Water, Earth, Sky

Scott Shenk writes about the environment.

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More on nuke plants’ earthquake risk

As the nuclear disaster in Japan continues, the Nuclear Regulatory Commission put out  a Q&A addressing seismic issues at  U.S. nuclear power plants. The agency says it   does not rank individual plants’ risk of damage in an earthquake after an MSNBC story last week  used NRC data to compile such a rating.  It called the rankings “highly misleading.” The MSNBC story listed the North Anna Units 1 and 2 as 7th out of the top 10 plants most likely to have reactor core damage in an earthquake.  The topic is of interest here because  North Anna Power Station is built in one of Virginia’s active earthquake zones. See my most recent stories about North Anna here and here.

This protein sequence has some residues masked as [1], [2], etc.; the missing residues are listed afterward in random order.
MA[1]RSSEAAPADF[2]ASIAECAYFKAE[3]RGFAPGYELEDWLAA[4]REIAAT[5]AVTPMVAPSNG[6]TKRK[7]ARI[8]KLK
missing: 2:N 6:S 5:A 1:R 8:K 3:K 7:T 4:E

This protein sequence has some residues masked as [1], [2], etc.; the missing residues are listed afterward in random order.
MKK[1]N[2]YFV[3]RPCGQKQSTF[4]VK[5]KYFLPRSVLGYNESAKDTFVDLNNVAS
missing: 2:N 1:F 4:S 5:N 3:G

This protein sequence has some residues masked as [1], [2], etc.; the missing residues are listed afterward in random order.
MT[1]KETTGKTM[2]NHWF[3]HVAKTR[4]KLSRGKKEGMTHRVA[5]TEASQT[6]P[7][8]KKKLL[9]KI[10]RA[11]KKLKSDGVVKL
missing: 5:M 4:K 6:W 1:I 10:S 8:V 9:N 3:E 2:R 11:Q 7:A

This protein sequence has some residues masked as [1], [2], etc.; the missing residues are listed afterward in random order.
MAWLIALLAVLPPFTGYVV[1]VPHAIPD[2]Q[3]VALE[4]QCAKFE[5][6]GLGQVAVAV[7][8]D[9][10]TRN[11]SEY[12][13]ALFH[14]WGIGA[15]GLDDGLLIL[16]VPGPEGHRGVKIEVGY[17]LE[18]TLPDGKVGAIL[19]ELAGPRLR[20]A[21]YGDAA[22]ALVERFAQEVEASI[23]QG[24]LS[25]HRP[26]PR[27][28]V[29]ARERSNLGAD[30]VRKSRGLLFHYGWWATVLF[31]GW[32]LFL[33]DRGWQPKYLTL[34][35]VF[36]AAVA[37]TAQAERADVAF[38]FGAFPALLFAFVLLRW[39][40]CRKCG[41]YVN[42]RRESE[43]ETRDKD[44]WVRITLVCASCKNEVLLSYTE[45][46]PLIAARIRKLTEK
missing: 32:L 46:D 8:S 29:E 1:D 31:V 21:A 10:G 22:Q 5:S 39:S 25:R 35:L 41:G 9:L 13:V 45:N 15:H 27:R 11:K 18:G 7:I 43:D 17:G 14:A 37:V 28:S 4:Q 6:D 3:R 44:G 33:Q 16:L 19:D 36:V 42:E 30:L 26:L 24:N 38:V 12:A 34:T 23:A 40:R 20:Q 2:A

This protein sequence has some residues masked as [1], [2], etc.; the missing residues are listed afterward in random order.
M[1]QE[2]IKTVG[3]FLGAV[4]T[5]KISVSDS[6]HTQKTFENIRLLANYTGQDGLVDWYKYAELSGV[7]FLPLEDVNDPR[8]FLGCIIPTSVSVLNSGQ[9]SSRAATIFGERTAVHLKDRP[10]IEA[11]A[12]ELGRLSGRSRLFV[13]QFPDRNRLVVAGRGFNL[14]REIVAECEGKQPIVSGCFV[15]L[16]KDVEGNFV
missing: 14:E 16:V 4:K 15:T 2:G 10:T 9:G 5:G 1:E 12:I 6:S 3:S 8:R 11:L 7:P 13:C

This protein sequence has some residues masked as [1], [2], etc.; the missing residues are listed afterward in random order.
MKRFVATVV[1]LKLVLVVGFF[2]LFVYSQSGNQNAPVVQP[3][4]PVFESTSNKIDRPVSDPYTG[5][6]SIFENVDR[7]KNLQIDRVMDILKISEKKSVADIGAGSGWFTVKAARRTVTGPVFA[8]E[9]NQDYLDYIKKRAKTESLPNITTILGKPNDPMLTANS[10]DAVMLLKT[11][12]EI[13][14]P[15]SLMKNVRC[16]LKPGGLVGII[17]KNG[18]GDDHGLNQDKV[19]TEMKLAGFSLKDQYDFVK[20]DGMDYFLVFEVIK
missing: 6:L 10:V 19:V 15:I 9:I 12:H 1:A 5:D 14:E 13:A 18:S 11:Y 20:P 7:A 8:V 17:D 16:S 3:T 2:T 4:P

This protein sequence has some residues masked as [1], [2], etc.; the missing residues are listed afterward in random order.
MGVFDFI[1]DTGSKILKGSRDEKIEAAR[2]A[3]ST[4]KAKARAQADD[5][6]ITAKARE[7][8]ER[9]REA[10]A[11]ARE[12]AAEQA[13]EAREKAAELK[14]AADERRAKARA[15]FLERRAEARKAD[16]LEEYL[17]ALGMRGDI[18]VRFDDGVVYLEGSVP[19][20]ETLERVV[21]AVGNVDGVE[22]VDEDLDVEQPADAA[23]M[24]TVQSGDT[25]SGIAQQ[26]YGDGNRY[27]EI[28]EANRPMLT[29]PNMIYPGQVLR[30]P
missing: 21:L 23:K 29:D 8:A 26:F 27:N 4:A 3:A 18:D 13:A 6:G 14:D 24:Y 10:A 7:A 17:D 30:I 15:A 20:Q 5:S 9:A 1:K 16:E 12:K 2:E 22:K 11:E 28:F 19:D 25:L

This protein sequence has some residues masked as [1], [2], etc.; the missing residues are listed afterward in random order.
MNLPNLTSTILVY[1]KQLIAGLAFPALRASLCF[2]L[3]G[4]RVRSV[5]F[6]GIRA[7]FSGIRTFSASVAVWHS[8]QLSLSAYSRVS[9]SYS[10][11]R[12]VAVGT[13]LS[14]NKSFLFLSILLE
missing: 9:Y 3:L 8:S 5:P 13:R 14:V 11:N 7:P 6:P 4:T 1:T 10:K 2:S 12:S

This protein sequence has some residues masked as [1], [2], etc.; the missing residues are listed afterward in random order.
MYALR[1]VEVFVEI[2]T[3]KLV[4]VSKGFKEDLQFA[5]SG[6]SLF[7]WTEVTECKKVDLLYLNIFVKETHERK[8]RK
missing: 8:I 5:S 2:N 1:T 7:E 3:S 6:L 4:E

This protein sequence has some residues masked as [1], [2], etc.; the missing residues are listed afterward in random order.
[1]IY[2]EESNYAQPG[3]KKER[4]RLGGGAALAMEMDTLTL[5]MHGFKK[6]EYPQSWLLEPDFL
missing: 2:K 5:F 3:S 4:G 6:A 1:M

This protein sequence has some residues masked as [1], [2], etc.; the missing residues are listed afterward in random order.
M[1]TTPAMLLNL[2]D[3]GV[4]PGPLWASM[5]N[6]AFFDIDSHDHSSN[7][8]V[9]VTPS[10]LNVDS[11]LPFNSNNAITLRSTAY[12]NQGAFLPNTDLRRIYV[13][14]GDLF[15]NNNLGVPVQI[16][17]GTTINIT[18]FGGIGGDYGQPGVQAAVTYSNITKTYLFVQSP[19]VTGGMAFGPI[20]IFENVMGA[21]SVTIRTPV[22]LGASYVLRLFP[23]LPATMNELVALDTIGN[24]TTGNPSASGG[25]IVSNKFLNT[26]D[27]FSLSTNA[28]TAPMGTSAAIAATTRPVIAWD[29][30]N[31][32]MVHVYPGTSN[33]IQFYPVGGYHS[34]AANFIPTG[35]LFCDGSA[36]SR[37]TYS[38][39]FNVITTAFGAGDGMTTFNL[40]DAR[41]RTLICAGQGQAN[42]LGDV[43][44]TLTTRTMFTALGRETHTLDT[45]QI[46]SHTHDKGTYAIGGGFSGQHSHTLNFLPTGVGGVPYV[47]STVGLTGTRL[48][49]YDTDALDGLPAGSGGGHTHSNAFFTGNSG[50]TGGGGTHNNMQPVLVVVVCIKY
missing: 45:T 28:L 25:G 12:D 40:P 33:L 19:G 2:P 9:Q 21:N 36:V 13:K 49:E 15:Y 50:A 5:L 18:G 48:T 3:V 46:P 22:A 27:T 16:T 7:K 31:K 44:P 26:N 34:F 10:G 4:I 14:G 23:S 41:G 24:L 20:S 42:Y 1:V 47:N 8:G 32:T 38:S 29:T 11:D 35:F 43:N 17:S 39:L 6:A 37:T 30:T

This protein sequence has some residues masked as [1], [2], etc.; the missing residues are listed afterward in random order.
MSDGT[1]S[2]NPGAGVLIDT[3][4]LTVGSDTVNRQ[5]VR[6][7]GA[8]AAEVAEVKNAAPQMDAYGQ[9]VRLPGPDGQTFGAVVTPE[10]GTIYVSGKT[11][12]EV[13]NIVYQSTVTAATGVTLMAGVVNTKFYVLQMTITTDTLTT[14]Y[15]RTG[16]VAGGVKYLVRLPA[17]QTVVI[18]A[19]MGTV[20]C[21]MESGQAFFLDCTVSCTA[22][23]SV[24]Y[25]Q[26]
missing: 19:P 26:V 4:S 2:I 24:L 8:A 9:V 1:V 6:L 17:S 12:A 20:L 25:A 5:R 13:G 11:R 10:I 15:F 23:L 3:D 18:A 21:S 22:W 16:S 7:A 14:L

• Bill Dedman


    Don’t be misled by NRC’s non-denial denial.

    NRC hasn’t said our numbers are wrong. I checked my interpretation with NRC Public Affairs. No challenge from NRC has arrived after publication.

    After all, they’re NRC’s numbers.

    What NRC is saying is that it doesn’t do rankings. That’s right. We did, from NRC’s data. If the NRC was publishing the American League East standings, it would list them alphabetically. (That’s OK with me; the Yankees would be last.)

    You can see for yourself in the NRC report that:

    – NRC says the risk of quakes in the central and eastern states is higher than previously thought.

    – It still thinks plants are safe.

    – but their margin of safety is reduced.

    – and some plants are now near the point where they should be re-examined, and perhaps retrofitted.

    – and the technical staff says this should now move from being a research issue to a regulatory issue.

    – and it has made its best estimates of the frequency (chance, odds) of an earthquake that would cause core damage to a plant, and those are in Appendix D, last column on the right. The links are at the bottom of the article.